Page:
hiding python code on the board

C programming, build, interpreter/VM.
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dhylands
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Re: hiding python code on the board

Post by dhylands » Sat Feb 04, 2017 11:17 pm

flash contains a bunch of stuff:
1 - The Micropython firmware - i.e. the compiled C
2 - The internal filesystem
3 - Any frozen bytecode that you've compiled into the firmware.

Extracting the frozen bytecodes and internal filesystem is straight forward given a memory dump or debugger access, just using the standard tools, and not even having to resort to a decompiler.

If the key and the code for the key is in the image, then when I reverse engineer things, I just let that code do the work for me and capture the "unscrambled" stuff at an appropriate place.

I used to crack copy-protection schemes in my youth :)

v923z
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Re: hiding python code on the board

Post by v923z » Sun Feb 05, 2017 7:45 am

dhylands wrote:flash contains a bunch of stuff:
1 - The Micropython firmware - i.e. the compiled C
2 - The internal filesystem
3 - Any frozen bytecode that you've compiled into the firmware.

Extracting the frozen bytecodes and internal filesystem is straight forward given a memory dump or debugger access, just using the standard tools, and not even having to resort to a decompiler.
I think I am not too concerned about the extraction of the bytecode or similar. As stated, the critical stuff would be scrambled.
dhylands wrote: If the key and the code for the key is in the image, then when I reverse engineer things, I just let that code do the work for me and capture the "unscrambled" stuff at an appropriate place.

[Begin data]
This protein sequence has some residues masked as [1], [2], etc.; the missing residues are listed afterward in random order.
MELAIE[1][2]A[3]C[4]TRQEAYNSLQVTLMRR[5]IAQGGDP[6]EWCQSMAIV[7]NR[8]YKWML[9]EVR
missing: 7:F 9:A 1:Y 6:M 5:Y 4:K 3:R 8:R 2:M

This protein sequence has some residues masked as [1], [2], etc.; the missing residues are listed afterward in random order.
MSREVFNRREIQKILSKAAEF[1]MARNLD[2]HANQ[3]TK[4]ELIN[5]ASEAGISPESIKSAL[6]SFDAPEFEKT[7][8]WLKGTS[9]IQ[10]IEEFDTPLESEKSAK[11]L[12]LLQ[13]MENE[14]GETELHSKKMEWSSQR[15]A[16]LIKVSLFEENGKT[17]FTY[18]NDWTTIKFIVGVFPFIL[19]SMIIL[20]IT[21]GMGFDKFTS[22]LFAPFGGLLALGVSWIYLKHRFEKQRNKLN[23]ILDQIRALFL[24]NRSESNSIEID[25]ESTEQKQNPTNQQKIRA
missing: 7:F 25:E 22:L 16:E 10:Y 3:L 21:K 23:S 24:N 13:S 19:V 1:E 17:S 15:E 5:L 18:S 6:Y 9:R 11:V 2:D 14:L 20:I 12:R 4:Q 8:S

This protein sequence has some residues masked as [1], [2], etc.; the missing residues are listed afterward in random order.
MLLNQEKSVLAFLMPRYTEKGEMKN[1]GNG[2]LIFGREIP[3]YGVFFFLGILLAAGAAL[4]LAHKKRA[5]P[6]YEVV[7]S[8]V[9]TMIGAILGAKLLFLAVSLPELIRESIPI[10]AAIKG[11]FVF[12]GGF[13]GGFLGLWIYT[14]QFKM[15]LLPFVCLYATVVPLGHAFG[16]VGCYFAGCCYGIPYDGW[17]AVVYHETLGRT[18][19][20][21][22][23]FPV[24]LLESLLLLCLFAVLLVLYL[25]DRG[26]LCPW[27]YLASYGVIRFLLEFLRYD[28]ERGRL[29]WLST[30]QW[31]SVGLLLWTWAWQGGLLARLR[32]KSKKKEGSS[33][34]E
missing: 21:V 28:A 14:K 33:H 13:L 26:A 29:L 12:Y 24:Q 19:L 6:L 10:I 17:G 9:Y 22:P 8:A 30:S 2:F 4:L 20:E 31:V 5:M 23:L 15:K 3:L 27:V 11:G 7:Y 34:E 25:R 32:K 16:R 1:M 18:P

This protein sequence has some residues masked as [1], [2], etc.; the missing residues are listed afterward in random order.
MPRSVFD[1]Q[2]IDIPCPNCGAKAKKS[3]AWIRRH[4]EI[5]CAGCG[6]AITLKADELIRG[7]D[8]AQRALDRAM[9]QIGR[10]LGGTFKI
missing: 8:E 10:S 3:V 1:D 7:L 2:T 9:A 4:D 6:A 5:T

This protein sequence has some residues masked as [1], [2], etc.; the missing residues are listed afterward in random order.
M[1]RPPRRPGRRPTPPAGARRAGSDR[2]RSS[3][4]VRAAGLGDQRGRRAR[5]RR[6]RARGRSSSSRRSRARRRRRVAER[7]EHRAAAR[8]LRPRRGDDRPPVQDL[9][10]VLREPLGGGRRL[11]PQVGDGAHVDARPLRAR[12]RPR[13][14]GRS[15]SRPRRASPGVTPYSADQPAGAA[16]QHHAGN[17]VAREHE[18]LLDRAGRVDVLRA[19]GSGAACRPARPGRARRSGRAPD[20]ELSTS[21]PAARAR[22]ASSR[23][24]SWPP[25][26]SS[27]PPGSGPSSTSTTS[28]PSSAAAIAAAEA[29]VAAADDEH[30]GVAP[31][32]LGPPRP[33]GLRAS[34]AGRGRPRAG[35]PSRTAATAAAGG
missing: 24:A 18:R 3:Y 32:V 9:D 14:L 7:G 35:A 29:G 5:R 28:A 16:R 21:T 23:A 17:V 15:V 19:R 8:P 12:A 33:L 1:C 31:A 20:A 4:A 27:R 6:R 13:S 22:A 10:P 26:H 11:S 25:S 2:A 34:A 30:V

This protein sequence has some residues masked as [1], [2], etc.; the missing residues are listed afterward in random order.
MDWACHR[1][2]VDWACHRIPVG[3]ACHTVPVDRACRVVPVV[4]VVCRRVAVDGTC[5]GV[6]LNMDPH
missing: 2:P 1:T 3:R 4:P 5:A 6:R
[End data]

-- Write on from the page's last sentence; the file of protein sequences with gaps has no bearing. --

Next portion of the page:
But exactly this is what I don't completely understand: if I have a function written in C, and compiled into the firmware that looks like this

Code: Select all

void safe_execute(char *scrambled_code, char *key) {
	ucode = unscramble(scrambled_code, key);
	exec(ucode);
	del ucode; // this is probably not necessary, given that 'ucode' is local, and will be destroyed anyway
}
then what amounts to "capturing the unscrambled stuff at an appropriate place"? Is it possible to write a piece of python code that can catch ucode before it is destroyed?
I should, perhaps, have stated in the first post that I am not aiming for absolute security. If someone is determined enough to open the device, deploy a debugger and then disassemble the code, so be it. I would mostly like to prevent others from being able to read out the code through the REPL or just by mounting the board, and copying the content to the computer. This is why I don't want to store .py or .mpy files, e.g., on the flash.
I could also reformulate the original question a bit: does what I outlined make it any harder to get to the code, or is it still just as naked and exposed as the byte code in a .mpy file itself?

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dhylands
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Re: hiding python code on the board

Post by dhylands » Sun Feb 05, 2017 8:40 am

You can read out the code through the REPL.

Once you've read out the code, and acquired the key, you run the code in a more controlled environment (one that allows a debugger) and set a breakpoint after the unscramble function.

Being a bit clever, you could call the C function from the REPL as well (by constructing an appropriate memory blob).

This is not something a typical person would know how to do, but it can be done. Compiling to bytecode would be sufficient to keep most people away.

As @pythoncoder said, this is really just "Security by Obscurity", which is essentially no security.

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marfis
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Re: hiding python code on the board

Post by marfis » Sun Feb 05, 2017 8:46 pm

To make things a bit harder why not:
1) disable REPL (do not compile it into your FW)
2) disable debugger access (blowing JTAG fuse)
3) enable HW security features, such as readout protection
4) bytecompile as much as possible

If JTAG lines remain enabled it's no problems to readout and reverse engineer. As @dhylands said, an appropiate breakpoint at the right place makes your C "srcamble" function useless.